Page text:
tice in many parochial schools. It
would seem that, so long as the
practice is completely voluntary
and so long as it has the consent
of all who are directly involved, it
could be done just as well in pub-
lic schools.
Perhaps this is one of the an-
swers for those Congressmen and
churchmen who so vehemently
criticize the Court's decision. The
objection would then center solely
on the government's role in the

Justice Hugo Black, writing for
the Court, centered his chief ob-
jection in this way. He said:
"The history of governmentally
established religion, both in En-
gland and in this country, showed
that whenever government had
allied itself with one partidular
form of religion, the inevitable
result had been that it had in-
curred the hatred, disrespect and
even contempt of those who held
contrary beliefs. That same his-
tory showed that many people
had lost their respect for any re-
ligion that had relied. upon the
support of government to spread
its faith."
* * *
AMERICA'S Founding Fathers,
Justice Blacknoted, saw how per-
secutions had received the sanc-
tion of law both in England and
in the colonies soon after the es-
tablishment of official religions.
"It was in large part to get com-
pletely away from this sort of
persecution that the founders
wrote our Constitution and our
Bill of Rights, with its prohibitions
against any governmental estab-
lishment of religion."
To analyze this argument, we
need examine the First Amend-
ment mandate on religion and the
Virginia Bill for Religious Liberty
whicch is its father. The First
Amendment provides that "Con-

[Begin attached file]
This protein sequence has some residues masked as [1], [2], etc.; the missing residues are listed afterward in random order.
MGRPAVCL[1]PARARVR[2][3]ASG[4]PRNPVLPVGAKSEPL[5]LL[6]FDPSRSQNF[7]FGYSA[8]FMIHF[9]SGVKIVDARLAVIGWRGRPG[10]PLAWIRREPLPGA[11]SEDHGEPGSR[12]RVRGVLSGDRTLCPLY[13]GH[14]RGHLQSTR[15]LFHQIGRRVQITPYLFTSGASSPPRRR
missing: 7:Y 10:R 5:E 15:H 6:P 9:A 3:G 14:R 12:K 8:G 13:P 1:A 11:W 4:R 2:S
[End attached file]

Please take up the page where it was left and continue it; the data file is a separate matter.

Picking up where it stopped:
gress shall make no law respect-
ing an establishment of religion,
or prohibiting the free exercise
thereof . . ." This and other pro-
visions of the Bill of Rights came
about largely through the agitation
of Thomas Jefferson, the author
of the Virginia Bill.
* * * . ,
IN HIS "Notes on Virginia" Jef-
ferson noted that the Virginia Bill
for ReligiousrLibertynproclaimed
"it to be a truth, and a natural
right, that the exercise of religion
should be free." And in the Vir-
ginia Bill he cited the Deity in
providing the rationale for the
separation of church and state.
Jefferson stated, in the preamble,
that
"Almighty God hath created the
mind free, and manifested His su-
preme will that free it shall re-
main by making it altogether in-
susceptible of restraint; that all
attempts to influence it by tem-
poral punishments, or burdens,
or by civil incapacitations, tend
only to beget habits of hypocrisy
and meanness ... to compel a man
to furnish contributions of money
for the propagation of opinions
which he disbelieves and abhors,
is sinful and tyrannical; . . . that
our civil rights have no depend-
ence on our religious opinions, any
more than our opinions in physics
or geometry; "
It is here that we can note the
application to the Supreme Court
decision. Citizens pay taxes to
support public schools; to compel
atheists and agnostics to furnish
contributions of money for the
propagation of opinions that they
disbelieve and perhaps abhor is
in Jefferson's words "sinful and
tyrannical", and since a prayer is
an expression of belief in God, the
result is a type of tyranny. To
avoid this type of tyranny, we ef-

on account of his religious opin-
ions or beliefs; but that all men